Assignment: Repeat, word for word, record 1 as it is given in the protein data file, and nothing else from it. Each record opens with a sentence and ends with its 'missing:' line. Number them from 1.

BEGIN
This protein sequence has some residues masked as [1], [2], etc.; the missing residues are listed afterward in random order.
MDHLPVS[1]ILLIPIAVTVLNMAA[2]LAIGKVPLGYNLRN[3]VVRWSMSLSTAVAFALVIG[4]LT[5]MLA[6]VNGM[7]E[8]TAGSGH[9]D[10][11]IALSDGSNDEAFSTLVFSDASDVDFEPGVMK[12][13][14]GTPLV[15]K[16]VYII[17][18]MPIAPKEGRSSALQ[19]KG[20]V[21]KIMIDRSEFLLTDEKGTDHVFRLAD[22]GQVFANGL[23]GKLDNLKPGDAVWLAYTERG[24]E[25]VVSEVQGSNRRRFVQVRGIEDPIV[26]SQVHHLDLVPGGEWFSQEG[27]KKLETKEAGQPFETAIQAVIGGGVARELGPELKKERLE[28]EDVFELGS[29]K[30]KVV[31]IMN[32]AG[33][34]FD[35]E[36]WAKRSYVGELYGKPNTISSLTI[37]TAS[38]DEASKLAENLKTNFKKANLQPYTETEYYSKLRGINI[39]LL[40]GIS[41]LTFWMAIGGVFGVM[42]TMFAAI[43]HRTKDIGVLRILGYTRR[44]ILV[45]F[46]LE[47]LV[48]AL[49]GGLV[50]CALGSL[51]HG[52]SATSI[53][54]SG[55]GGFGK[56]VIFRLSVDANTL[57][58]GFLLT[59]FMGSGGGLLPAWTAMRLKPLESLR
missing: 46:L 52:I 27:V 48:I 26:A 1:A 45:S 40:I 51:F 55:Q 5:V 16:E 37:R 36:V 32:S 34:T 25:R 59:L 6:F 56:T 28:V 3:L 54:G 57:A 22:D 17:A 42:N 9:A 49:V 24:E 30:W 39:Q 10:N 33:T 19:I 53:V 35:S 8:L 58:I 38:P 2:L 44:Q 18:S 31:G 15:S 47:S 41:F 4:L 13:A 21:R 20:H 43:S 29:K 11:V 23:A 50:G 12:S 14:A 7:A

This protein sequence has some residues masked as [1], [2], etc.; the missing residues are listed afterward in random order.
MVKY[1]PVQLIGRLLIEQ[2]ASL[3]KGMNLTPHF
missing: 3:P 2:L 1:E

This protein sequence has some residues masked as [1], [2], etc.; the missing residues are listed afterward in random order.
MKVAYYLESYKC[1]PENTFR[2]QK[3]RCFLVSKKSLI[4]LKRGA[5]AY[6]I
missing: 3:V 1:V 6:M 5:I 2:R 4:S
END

This protein sequence has some residues masked as [1], [2], etc.; the missing residues are listed afterward in random order.
MDHLPVS[1]ILLIPIAVTVLNMAA[2]LAIGKVPLGYNLRN[3]VVRWSMSLSTAVAFALVIG[4]LT[5]MLA[6]VNGM[7]E[8]TAGSGH[9]D[10][11]IALSDGSNDEAFSTLVFSDASDVDFEPGVMK[12][13][14]GTPLV[15]K[16]VYII[17][18]MPIAPKEGRSSALQ[19]KG[20]V[21]KIMIDRSEFLLTDEKGTDHVFRLAD[22]GQVFANGL[23]GKLDNLKPGDAVWLAYTERG[24]E[25]VVSEVQGSNRRRFVQVRGIEDPIV[26]SQVHHLDLVPGGEWFSQEG[27]KKLETKEAGQPFETAIQAVIGGGVARELGPELKKERLE[28]EDVFELGS[29]K[30]KVV[31]IMN[32]AG[33][34]FD[35]E[36]WAKRSYVGELYGKPNTISSLTI[37]TAS[38]DEASKLAENLKTNFKKANLQPYTETEYYSKLRGINI[39]LL[40]GIS[41]LTFWMAIGGVFGVM[42]TMFAAI[43]HRTKDIGVLRILGYTRR[44]ILV[45]F[46]LE[47]LV[48]AL[49]GGLV[50]CALGSL[51]HG[52]SATSI[53][54]SG[55]GGFGK[56]VIFRLSVDANTL[57][58]GFLLT[59]FMGSGGGLLPAWTAMRLKPLESLR
missing: 46:L 52:I 27:V 48:I 26:A 1:A 45:S 40:I 51:F 55:Q 5:V 16:E 37:R 36:V 32:S 34:T 25:R 59:L 6:F 56:T 28:V 3:L 54:G 57:A 22:D 17:A 42:N 9:A 49:V 24:E 30:W 39:Q 10:N 33:T 19:I 53:V 35:S 8:L 58:I 38:P 2:L 44:Q 18:S 31:G 15:S 47:S 41:F 4:L 13:A 21:R 20:H 43:S 29:K 11:V 23:A 50:G 12:S 14:A 7:A